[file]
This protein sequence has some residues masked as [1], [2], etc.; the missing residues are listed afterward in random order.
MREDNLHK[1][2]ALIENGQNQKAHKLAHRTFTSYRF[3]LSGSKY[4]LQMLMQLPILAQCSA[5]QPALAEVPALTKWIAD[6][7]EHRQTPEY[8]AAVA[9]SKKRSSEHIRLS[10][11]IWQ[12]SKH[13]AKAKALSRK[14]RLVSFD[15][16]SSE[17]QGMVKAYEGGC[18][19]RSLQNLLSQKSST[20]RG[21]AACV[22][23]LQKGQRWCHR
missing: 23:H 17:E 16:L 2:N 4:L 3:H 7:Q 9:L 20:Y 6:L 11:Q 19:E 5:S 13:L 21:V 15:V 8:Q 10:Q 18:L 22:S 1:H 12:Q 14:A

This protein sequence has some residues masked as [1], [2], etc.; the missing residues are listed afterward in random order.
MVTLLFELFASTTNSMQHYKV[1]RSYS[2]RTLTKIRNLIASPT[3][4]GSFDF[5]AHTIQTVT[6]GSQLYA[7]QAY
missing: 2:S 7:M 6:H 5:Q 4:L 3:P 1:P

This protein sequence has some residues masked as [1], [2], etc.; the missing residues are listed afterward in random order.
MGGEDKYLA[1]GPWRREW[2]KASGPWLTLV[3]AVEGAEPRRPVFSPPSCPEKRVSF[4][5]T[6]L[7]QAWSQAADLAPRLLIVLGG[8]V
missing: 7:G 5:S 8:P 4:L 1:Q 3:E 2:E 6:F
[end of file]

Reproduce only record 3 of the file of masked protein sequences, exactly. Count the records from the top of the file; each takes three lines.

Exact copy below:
This protein sequence has some residues masked as [1], [2], etc.; the missing residues are listed afterward in random order.
MGGEDKYLA[1]GPWRREW[2]KASGPWLTLV[3]AVEGAEPRRPVFSPPSCPEKRVSF[4][5]T[6]L[7]QAWSQAADLAPRLLIVLGG[8]V
missing: 7:G 5:S 8:P 4:L 1:Q 3:E 2:E 6:F